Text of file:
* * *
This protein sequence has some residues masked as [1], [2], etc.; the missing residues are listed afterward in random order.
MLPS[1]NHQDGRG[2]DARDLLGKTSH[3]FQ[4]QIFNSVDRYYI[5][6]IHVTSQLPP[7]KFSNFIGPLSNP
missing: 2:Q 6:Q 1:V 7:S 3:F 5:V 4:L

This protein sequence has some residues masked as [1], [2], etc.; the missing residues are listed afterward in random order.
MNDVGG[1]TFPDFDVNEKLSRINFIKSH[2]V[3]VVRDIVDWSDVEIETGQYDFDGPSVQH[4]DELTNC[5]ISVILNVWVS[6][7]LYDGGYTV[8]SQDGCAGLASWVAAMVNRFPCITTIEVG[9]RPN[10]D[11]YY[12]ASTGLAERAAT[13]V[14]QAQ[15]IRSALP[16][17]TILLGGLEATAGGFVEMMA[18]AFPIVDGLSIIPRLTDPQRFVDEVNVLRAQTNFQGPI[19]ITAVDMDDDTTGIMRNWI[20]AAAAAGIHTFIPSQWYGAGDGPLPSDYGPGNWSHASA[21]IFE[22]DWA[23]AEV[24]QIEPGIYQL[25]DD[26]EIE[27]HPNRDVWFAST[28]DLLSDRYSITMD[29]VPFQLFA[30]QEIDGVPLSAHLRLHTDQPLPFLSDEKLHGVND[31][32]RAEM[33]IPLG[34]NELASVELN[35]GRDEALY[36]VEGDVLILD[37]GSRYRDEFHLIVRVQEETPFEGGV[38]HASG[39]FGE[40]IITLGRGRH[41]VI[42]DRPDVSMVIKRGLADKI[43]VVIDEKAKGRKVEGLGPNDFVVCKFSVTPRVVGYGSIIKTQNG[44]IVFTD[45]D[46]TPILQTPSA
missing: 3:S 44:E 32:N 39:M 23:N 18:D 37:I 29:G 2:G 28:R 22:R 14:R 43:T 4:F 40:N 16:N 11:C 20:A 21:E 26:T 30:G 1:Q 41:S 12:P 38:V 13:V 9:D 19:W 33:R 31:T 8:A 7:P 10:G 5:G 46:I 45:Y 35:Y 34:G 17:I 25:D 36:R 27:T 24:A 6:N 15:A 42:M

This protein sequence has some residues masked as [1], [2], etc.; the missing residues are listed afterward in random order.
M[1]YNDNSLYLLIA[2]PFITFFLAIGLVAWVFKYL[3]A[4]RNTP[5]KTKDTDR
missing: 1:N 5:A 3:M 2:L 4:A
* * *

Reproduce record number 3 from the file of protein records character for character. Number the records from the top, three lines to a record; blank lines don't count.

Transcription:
This protein sequence has some residues masked as [1], [2], etc.; the missing residues are listed afterward in random order.
M[1]YNDNSLYLLIA[2]PFITFFLAIGLVAWVFKYL[3]A[4]RNTP[5]KTKDTDR
missing: 1:N 5:A 3:M 2:L 4:A